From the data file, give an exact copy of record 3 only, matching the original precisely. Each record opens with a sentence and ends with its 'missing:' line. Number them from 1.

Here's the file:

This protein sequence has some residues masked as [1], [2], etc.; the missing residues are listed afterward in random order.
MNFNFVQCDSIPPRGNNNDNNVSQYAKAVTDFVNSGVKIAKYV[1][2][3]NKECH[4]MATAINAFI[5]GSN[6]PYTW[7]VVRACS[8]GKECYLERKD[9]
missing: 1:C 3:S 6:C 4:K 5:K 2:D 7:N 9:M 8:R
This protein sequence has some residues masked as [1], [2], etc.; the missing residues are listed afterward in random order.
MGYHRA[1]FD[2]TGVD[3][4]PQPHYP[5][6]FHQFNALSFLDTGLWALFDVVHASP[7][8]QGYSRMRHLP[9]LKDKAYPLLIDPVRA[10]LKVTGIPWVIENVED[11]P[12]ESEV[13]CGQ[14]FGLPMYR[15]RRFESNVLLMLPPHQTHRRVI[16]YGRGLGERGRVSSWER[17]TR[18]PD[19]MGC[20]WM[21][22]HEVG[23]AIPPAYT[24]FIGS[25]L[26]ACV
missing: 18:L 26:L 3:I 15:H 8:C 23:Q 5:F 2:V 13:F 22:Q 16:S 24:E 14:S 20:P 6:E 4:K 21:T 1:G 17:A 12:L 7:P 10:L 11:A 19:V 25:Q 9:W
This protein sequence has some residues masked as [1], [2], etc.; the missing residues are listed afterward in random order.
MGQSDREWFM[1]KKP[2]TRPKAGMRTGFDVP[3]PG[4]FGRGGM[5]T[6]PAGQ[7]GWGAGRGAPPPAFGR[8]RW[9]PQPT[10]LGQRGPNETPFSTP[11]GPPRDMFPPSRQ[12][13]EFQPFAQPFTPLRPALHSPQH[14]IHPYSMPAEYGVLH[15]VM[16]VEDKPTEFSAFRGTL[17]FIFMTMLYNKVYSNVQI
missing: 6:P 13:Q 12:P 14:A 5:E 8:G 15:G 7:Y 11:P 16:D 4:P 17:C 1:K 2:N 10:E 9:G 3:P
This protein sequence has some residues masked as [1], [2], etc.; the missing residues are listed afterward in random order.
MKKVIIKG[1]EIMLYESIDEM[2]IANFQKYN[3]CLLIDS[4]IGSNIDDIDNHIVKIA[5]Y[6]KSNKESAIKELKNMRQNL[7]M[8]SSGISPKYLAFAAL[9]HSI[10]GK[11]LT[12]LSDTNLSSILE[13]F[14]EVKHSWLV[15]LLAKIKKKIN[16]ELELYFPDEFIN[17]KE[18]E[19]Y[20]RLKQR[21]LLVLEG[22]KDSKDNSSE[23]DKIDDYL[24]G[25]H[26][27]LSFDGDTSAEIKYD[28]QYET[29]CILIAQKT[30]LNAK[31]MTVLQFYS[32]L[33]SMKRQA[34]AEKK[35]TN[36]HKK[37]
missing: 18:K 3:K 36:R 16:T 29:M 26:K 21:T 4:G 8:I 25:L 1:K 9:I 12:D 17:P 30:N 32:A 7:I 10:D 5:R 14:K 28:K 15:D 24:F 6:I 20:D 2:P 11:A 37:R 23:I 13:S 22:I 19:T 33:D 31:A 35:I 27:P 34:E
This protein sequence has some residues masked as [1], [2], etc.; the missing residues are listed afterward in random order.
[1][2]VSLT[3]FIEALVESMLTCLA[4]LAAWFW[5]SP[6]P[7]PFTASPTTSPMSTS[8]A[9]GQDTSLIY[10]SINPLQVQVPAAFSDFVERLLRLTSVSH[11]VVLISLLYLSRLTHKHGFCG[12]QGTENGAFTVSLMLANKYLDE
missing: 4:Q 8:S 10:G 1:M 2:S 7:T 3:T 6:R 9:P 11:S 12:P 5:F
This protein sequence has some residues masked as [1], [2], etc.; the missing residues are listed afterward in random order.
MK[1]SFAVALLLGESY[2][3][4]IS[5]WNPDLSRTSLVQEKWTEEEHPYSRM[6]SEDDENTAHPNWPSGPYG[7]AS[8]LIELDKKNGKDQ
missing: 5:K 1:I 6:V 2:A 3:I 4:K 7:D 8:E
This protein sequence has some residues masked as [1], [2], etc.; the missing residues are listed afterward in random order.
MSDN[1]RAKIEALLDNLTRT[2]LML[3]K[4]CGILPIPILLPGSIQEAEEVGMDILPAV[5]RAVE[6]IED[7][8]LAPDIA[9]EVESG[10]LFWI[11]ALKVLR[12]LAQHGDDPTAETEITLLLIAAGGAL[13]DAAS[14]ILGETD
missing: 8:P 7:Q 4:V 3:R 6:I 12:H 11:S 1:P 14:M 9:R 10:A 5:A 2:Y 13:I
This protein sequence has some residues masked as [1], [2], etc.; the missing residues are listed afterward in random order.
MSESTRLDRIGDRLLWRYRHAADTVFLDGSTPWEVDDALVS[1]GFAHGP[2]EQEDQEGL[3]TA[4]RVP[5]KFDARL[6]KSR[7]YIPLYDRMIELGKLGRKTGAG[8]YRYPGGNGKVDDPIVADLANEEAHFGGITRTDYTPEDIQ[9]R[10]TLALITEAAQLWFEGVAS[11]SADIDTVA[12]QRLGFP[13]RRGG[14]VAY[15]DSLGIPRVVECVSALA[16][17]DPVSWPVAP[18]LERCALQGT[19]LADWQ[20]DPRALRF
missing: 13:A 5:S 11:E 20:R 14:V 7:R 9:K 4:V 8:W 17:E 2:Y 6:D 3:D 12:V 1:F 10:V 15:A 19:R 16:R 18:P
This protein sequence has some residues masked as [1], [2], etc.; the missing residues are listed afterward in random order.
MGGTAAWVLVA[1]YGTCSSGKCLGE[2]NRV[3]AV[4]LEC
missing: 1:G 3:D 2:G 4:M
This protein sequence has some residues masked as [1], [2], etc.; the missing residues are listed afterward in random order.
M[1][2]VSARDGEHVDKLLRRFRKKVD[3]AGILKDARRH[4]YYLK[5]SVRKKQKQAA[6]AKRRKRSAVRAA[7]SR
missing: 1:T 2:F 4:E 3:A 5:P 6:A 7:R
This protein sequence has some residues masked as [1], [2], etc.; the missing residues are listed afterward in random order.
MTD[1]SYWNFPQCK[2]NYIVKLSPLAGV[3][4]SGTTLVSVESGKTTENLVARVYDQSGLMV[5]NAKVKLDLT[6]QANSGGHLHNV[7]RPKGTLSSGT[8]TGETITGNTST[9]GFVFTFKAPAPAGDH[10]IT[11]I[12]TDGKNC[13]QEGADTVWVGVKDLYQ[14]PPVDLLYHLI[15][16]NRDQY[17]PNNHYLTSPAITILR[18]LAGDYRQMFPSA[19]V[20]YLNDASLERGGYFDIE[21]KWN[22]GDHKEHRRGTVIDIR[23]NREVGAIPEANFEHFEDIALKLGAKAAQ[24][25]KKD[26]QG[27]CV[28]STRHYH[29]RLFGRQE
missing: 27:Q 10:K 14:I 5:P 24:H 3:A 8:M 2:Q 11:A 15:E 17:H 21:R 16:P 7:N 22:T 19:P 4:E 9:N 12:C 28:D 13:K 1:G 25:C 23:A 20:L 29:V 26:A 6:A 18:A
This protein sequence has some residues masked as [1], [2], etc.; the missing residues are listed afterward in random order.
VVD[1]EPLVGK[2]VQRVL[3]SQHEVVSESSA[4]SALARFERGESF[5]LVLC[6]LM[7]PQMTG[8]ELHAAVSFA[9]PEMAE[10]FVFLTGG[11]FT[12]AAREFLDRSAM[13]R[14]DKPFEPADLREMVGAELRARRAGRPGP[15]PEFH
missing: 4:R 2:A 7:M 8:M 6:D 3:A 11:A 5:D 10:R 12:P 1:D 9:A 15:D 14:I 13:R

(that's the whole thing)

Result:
This protein sequence has some residues masked as [1], [2], etc.; the missing residues are listed afterward in random order.
MGQSDREWFM[1]KKP[2]TRPKAGMRTGFDVP[3]PG[4]FGRGGM[5]T[6]PAGQ[7]GWGAGRGAPPPAFGR[8]RW[9]PQPT[10]LGQRGPNETPFSTP[11]GPPRDMFPPSRQ[12][13]EFQPFAQPFTPLRPALHSPQH[14]IHPYSMPAEYGVLH[15]VM[16]VEDKPTEFSAFRGTL[17]FIFMTMLYNKVYSNVQI
missing: 6:P 13:Q 12:P 14:A 5:E 8:G 15:G 7:Y 11:P 16:D 4:P 17:C 1:K 2:N 10:E 9:G 3:P